Connecting to a remote machine in vs code
With the remote plugin installed, we can now connect to a remote machine. I
mostly do this using
ssh. Make sure you first have ssh keys copied to the
device you want to link to. Then, open the command pallet (
CMD/CTRL-Shift-P), and search for the
Remote-SSH: Connect to Host... command, and run it.
This will prompt you for an ssh host to connect to. Just enter a
you would when using
ssh. For example,
email@example.com. If it’s the
first time adding a host, the plugin will ask where it can save a config file
for the hosts. I usually just select one of the defaults it offers me.
The connected status is displayed in the lower left of the window (top window: remote, bottom: local)
When connecting to a remote machine, VS code will usually pop open a new
window. To verify, the ip address of the machine that the window is connected
to can be found in lower left corner.
Working on Projects, Remotely
Opening a directory in the remote window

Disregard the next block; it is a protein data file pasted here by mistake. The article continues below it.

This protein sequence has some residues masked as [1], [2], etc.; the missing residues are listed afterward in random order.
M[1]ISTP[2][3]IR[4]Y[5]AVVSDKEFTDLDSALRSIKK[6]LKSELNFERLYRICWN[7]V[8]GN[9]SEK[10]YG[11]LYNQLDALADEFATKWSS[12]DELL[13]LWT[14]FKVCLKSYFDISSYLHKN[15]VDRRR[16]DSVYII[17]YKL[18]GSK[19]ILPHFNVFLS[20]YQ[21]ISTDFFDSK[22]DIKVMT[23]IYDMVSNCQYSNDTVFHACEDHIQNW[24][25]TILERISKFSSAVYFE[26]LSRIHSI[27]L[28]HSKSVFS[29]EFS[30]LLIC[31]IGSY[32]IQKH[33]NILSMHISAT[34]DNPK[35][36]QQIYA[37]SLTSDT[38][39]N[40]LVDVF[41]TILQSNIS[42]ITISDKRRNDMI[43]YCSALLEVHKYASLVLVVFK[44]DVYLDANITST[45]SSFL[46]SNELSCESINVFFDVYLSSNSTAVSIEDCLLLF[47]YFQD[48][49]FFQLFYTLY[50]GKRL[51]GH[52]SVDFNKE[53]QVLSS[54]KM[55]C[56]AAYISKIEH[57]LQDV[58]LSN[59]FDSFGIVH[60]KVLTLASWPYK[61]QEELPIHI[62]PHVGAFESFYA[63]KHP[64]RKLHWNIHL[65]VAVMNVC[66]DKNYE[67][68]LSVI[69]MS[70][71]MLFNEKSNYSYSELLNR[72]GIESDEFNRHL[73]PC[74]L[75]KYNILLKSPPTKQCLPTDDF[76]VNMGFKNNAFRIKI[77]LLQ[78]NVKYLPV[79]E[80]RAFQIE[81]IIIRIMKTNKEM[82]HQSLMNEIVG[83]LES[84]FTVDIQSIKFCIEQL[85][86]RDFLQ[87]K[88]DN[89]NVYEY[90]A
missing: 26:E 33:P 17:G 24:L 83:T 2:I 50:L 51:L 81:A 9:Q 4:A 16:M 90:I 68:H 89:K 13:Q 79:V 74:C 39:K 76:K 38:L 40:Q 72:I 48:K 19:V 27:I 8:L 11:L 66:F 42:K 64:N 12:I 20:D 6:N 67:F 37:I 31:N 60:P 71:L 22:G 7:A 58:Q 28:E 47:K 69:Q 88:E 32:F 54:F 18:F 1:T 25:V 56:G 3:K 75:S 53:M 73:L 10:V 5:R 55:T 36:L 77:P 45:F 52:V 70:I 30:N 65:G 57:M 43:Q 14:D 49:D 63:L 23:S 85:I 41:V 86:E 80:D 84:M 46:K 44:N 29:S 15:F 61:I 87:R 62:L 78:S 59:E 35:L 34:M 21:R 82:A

When working in a remote VS Code window, everything is passed on from the
remote machine, as if you were sitting down at that computer. When opening a
new file or folder, you browse the contents of the remote filesystem, not
the local one.
Even the built in terminal runs on the remote machine. I still work in
tmux, so I have my vscode terminal attach whatever
tmux session I need.
This provides me with the flexibility to switch to a new machine and pickup
where I left off. Using this setup, I get a full graphical IDE window, while
still reaping the benefits of
Working on this post, with
vim opened in
tmux in the built-in terminal
And yes… you can run
tmux, in the built-in VScode
terminal, in a VScode remote window. This is something I actually do quite
I am almost always working from a different machine than the one which my
files and work are on. This setup has been idea for how I work. It is easy to
use, yet very powerful.
Sitting in front a gruvbox-themed VSCode window, connected to my desktop, and
typing using vim keybindings (via a vim plugin) has become my new default, no
matter what computer (or VM) I am physically working from. I love it.
Setting up NFS
Jenkins Parallel Stashing